It’s the main issue : Does our Vision implies our Style, I mean, is our Style a simple expression of our Vision OR, does our Style, impact the way we perceive our surroundings : our Vision ? I think my Vision is what I show in my pictures. I admit I have to favor my perception via post-production but I always preview the image when releasing the shutter. I never work my images at random, the edit phase is always in conformity with a pre-thought design. I fight against these software packages for altering images through pre-defined recipes if they are used without a plan, without a Vision ! Creativity is not bundled in boxes you can buy in a store.
We have to be careful not to be prisoner of our own style. I think that striving for a particular style could limit creativity by inhibiting an open mind, by rejecting new approaches. Style is an outcome not a goal in itself.
Posted on mai 30, 2013
I would not like to pretend there is a fail-safe recipe to stimulate creativity. This would be pretentious and inexact. Nevertheless, I can assert Music can help. It helps to disconnect from day-to-day concerns and elevate your mind to abstract concepts. The goal is to undress elements from their rational and functional role to see them as design parts. By surrounding our senses with a compelling atmosphere, Music will exacerbate our vision by putting in phase subject matter and emotions. With the amazing qualities we have today in our headphones, it’s quite easy to escape from crude reality and be transported to some kind of unreal, immaterial realm where Creativity seems to grow naturally.
The challenge I ‘m confronted with is to retrieve this mood when derushing the RAW images.. All the difficulty is to find and raise up the seeds you have buried when pressing the shutter release. This is the wager of post-production…
Posted on mai 29, 2013
Photographs are necessarily always of the world but if we want to move beyond illustration, they must evoke emotional responses that are not bound to a particular place. A famous place is weighed down with unavoidable and often unwanted connotations. In an anonymous place the photographer is more likely to be free of the unwanted connotations that arise from images of iconic locations. There is no wager, no competition to win except conveying a strong message. When we, Photographers , go to dreamed remote locations, we have in mind all that have been done before by famous Masters, we can never completely escape from their footprints. Then making images become a challenge… but the apparent immutability of these hotspots gives some photographers the false hope that they might repeat, or even better, a famous image made at a particular location. However, a landscape photograph draws its power in part from the unstable and dynamic relationship between the fall of light and the solid geography. This relationship makes it very difficult to create the same image on two separate occasions.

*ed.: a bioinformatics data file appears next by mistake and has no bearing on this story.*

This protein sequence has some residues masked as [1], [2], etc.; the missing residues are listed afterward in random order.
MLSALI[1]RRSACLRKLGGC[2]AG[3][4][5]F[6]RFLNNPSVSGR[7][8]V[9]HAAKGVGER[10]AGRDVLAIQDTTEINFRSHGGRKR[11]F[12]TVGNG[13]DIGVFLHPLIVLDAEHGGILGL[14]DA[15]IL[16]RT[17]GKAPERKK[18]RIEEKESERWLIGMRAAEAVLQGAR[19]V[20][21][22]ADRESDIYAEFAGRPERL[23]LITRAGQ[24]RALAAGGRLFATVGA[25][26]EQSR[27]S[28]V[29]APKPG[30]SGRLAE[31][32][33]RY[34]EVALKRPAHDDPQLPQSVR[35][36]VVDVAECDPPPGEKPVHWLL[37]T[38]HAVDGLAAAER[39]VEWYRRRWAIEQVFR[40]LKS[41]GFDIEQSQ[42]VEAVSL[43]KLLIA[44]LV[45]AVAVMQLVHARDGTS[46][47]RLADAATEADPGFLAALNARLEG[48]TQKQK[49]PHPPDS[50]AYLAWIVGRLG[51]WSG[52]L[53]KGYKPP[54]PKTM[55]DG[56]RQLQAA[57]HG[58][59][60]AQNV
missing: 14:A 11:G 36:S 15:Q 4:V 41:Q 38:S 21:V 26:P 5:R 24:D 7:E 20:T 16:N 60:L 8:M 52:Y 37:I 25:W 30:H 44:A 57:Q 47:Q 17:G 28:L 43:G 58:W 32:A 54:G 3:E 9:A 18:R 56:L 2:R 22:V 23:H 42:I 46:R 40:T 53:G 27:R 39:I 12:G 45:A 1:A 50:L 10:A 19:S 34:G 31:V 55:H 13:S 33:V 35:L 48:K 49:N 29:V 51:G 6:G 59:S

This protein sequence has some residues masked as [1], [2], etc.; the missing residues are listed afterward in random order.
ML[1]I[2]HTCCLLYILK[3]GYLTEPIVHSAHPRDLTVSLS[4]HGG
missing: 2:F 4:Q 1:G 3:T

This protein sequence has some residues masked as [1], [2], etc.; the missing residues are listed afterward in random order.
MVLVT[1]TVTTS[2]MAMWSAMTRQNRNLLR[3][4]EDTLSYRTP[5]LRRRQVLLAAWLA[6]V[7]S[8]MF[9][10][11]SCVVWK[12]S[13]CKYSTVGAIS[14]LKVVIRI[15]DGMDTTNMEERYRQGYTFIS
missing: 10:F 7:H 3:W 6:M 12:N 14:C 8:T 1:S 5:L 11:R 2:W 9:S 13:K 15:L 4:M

We should keep in mind a great photograph is an image who expounds an emotion which is, by definition, a personal mood : It is what we call the Photographer’s Voice.Photographers should strive for their own voice, strive to say something genuinely different and strictly intimate rather than repeating the composition of another, repeating, doing so, what has already been « said ».
Workshop : Learning To See…
Difficulty: Beginners – Intermediates – Advanced
Cost per Attendee : 400 € ( Lodging and Catering included ).
Contact Me for more info using this form ( at the end of the page… )
Posted on mai 28, 2013
« Less is More… » this famous and pithy line by Robert Browning, seems to apply to so many aspects of Art. For me, it expresses how rich nuances of form can arise from a single line across an extent of sand or how a simple melody can evoke deep emotions. It also conveys how the very best artists in any field can make complex things that they do appear incredibly simple. Simplicity, clarity and economy of line are things that I strive for in my own work. Experience has taught me that my most graphic images – those with the least in them – are often my most powerful – : They say the most !
We all are aware of how difficult it is to achieve simplicity in a Photograph but it is obvious to me that there is much more to admire in simplicity than just how tricky it is to accomplish.
Posted on mai 27, 2013
Simply put, Depth-Of-Field is how much of a photograph is in sharp focus from front to back. Professional photographers understand and use Depth Of Field, while most amateurs don’t. professionals know that they can’t leave this critical element to chance, or to the programmed whims of an automatic camera !
Landscapes Masters, Porter, Weston and Adams always tried to get everything in focus throughout their photographs, to the point of forming Group f/64 in 1932. Part of their original manifesto read : « The name of this Group is derived from a diaphragm number of the photographic lens. It signifies to a large extent the qualities of clearness and definition of the photographic image which is an important element in the work of members of this Group. »
Modern Photography aesthetics accept a wide range of styles, including more impressionistic looks. But in most landscapes images, everything should be in focus unless there’s a specific reason for not doing so – like creating a soft, impressionistic look, or focusing attention on one element.